In their book Start Your Own Business, the staff of Entrepreneur Media Inc. guides you through the critical steps to starting your business, then supports you in surviving the first three years as a business owner. In this edited excerpt, the authors discuss the basics of creating a projected budget for your first year in business.
For many small-business owners, the process of budgeting is limited to figuring out where to get the cash to meet next week’s payroll. There are so many financial fires to put out in a given week that it’s hard to find the time to do any short- or long-range financial planning. But failing to plan financially might mean you’re unknowingly planning to fail.
Business budgeting is one of the most powerful financial tools available to any small-business owner. Put simply, maintaining a good short- and long-range financial plan enables you to control your cash flow instead of having it control you.
The most effective financial budget includes both a short-range, month-to-month plan for at least a calendar year and a long-range, quarter-to-quarter plan of at least three years that you use for financial statement reporting. It should be prepared during the two months preceding the fiscal year-end to allow ample time for sufficient information-gathering. The long-term budget should be updated when the short-range plan is prepared.
Many financial budgets provide a plan only for the income statement; however, it’s important to budget both the income statement and balance sheet. This enables you to consider potential cash-flow needs for your entire operation, not just as they pertain to income and expenses. For instance, if you had already been in business for a few years and were adding a new product line, you’d need to consider the impact of inventory purchases on cash flow.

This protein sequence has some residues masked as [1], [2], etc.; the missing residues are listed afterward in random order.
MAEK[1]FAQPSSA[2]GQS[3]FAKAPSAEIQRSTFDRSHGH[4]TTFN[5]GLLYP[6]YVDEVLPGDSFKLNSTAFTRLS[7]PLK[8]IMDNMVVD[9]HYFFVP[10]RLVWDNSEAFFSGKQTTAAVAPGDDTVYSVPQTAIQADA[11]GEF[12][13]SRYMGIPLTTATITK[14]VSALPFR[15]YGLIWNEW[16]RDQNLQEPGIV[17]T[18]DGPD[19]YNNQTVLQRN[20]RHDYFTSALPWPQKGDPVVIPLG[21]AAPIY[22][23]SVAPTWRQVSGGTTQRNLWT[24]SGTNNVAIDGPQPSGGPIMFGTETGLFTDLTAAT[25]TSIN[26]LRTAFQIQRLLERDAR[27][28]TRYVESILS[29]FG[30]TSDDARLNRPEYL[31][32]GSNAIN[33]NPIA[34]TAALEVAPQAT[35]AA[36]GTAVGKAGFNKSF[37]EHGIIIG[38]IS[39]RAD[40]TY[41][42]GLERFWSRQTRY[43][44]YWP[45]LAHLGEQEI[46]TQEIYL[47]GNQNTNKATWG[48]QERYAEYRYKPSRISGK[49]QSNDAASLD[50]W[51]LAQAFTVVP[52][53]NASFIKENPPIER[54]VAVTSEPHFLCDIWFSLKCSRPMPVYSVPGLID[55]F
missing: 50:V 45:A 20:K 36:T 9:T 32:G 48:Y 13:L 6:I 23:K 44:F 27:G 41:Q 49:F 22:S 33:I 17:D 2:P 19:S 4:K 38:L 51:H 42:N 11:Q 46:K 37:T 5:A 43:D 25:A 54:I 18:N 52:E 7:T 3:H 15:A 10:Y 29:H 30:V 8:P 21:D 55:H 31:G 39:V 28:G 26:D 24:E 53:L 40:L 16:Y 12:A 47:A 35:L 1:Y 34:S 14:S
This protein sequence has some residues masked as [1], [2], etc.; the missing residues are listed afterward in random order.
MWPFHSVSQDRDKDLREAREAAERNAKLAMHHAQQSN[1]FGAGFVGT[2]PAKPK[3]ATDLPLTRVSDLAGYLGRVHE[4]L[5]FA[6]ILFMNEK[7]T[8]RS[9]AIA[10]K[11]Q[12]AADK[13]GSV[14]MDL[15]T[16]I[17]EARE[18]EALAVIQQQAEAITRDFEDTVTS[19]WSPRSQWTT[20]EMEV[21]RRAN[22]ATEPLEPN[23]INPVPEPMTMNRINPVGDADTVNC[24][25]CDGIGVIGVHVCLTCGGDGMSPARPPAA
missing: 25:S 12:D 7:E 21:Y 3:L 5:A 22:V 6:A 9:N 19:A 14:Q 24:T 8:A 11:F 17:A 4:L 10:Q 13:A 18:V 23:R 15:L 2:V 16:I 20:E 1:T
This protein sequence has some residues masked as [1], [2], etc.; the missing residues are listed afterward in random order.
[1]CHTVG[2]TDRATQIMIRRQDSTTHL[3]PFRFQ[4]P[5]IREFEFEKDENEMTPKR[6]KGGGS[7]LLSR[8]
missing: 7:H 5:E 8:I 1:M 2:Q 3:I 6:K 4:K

Budgeting only the income statement also doesn’t allow a full analysis of the effect of potential capital expenditures on your financial picture. For instance, if you’re planning to purchase real estate for your operation, you need to budget the effect the debt service will have on cash flow. In the future, a budget can also help you determine the potential effects of expanding your facilities and the resulting higher rent payments or debt service.
In the startup phase, you will have to make reasonable assumptions about your business in establishing your budget. You will need to ask questions such as:
As for the actual preparation of the budget, you can create it manually or with the budgeting function that comes with most bookkeeping software packages. You can also purchase separate budgeting software such as Quicken or Microsoft Money. Yes, this seems like a lot of information to forecast. But it’s not as cumbersome as it looks.
The first step is to set up a plan for the following year on a month-to-month basis. Starting with the first month, establish specific budgeted dollar levels for each category of the budget. The sales numbers will be critical since they’ll be used to compute gross profit margin and will help determine operating expenses, as well as the accounts receivable and inventory levels necessary to support the business. In determining how much of your product or service you can sell, study the market in which you’ll operate, your competition, potential demand that you might already have seen, and economic conditions. For cost of goods sold, you’ll need to calculate the actual costs associated with producing each item on a percentage basis.
For your operating expenses, consider items such as advertising, auto, depreciation, insurance, etc. Then factor in a tax rate based on actual business tax rates that you can obtain from your accountant.